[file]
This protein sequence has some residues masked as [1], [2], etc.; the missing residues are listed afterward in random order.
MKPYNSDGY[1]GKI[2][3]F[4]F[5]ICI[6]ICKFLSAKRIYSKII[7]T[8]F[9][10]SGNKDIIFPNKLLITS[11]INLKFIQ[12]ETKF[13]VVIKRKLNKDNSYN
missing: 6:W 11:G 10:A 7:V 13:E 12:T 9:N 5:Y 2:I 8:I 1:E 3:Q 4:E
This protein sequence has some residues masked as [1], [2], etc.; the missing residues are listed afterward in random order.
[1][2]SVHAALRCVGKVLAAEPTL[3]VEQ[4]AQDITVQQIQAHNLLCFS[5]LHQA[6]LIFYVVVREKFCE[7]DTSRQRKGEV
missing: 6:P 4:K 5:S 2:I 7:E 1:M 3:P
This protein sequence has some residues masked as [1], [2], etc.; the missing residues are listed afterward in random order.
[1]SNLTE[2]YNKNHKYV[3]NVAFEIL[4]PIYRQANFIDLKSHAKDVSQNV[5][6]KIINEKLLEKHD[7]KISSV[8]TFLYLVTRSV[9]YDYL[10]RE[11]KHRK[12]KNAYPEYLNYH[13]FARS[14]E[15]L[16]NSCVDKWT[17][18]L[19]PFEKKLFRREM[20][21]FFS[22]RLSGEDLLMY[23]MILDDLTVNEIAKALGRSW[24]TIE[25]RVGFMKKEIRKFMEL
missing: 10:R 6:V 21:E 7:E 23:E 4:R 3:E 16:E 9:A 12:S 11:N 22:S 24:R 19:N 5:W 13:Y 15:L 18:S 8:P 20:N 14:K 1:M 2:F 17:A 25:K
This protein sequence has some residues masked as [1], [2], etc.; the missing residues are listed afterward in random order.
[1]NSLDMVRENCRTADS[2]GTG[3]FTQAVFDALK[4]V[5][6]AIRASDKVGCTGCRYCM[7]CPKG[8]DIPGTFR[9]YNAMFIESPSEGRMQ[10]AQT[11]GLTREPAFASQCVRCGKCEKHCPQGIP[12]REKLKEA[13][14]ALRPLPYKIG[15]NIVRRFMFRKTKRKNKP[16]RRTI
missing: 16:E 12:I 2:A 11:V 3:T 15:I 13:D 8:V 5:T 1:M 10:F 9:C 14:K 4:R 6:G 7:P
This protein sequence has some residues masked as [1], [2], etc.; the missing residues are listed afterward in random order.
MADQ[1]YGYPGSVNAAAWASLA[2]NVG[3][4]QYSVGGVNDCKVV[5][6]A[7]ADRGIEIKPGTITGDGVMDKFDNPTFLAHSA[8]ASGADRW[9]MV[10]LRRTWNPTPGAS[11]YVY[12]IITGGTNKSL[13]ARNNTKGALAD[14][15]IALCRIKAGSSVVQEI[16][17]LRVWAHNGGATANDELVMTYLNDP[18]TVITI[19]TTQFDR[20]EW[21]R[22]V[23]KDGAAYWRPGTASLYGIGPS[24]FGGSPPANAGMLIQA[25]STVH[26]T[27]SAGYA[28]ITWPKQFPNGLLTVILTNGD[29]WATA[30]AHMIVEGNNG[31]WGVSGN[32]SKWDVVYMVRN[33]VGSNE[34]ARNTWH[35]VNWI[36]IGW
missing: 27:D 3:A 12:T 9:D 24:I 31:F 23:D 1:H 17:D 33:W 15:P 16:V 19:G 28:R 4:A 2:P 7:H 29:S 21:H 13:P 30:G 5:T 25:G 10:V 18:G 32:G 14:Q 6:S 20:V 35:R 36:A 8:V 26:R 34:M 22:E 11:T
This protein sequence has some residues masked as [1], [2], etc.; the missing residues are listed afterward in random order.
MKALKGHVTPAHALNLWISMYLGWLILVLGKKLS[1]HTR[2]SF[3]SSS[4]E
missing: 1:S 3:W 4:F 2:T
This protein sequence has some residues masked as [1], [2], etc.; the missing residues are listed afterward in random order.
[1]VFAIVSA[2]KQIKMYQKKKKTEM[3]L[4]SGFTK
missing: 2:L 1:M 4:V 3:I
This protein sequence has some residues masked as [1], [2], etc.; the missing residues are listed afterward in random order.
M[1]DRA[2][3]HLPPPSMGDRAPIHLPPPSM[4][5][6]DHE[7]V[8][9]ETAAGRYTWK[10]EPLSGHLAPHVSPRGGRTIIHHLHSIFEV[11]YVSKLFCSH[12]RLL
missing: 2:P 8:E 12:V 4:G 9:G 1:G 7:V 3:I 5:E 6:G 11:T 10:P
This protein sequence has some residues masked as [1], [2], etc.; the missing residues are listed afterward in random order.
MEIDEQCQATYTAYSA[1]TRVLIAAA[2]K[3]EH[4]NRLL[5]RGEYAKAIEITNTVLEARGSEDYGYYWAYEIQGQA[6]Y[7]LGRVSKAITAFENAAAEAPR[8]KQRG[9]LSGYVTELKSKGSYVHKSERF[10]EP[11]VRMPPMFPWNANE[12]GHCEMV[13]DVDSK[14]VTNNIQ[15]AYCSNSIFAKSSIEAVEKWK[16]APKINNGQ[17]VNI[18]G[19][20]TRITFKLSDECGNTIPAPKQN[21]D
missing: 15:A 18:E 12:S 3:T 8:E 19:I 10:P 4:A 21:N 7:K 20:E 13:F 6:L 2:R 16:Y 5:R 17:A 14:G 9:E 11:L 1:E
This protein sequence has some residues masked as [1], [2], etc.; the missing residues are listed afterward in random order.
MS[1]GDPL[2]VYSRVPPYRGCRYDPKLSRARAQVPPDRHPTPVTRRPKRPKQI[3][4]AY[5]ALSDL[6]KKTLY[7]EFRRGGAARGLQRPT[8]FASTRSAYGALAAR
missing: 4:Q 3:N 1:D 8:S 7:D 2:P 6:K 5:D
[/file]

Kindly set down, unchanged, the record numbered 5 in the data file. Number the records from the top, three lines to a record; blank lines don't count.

This protein sequence has some residues masked as [1], [2], etc.; the missing residues are listed afterward in random order.
MADQ[1]YGYPGSVNAAAWASLA[2]NVG[3][4]QYSVGGVNDCKVV[5][6]A[7]ADRGIEIKPGTITGDGVMDKFDNPTFLAHSA[8]ASGADRW[9]MV[10]LRRTWNPTPGAS[11]YVY[12]IITGGTNKSL[13]ARNNTKGALAD[14][15]IALCRIKAGSSVVQEI[16][17]LRVWAHNGGATANDELVMTYLNDP[18]TVITI[19]TTQFDR[20]EW[21]R[22]V[23]KDGAAYWRPGTASLYGIGPS[24]FGGSPPANAGMLIQA[25]STVH[26]T[27]SAGYA[28]ITWPKQFPNGLLTVILTNGD[29]WATA[30]AHMIVEGNNG[31]WGVSGN[32]SKWDVVYMVRN[33]VGSNE[34]ARNTWH[35]VNWI[36]IGW
missing: 27:D 3:A 12:T 9:D 24:I 31:F 23:D 1:H 17:D 33:W 15:P 16:V 19:G 28:R 4:A 2:P 7:H 29:S 21:H 13:P 30:G 5:T 25:G 10:V 18:G 32:G 14:Q 6:S 20:V 35:R 36:A 8:V 26:R 34:M 22:E 11:T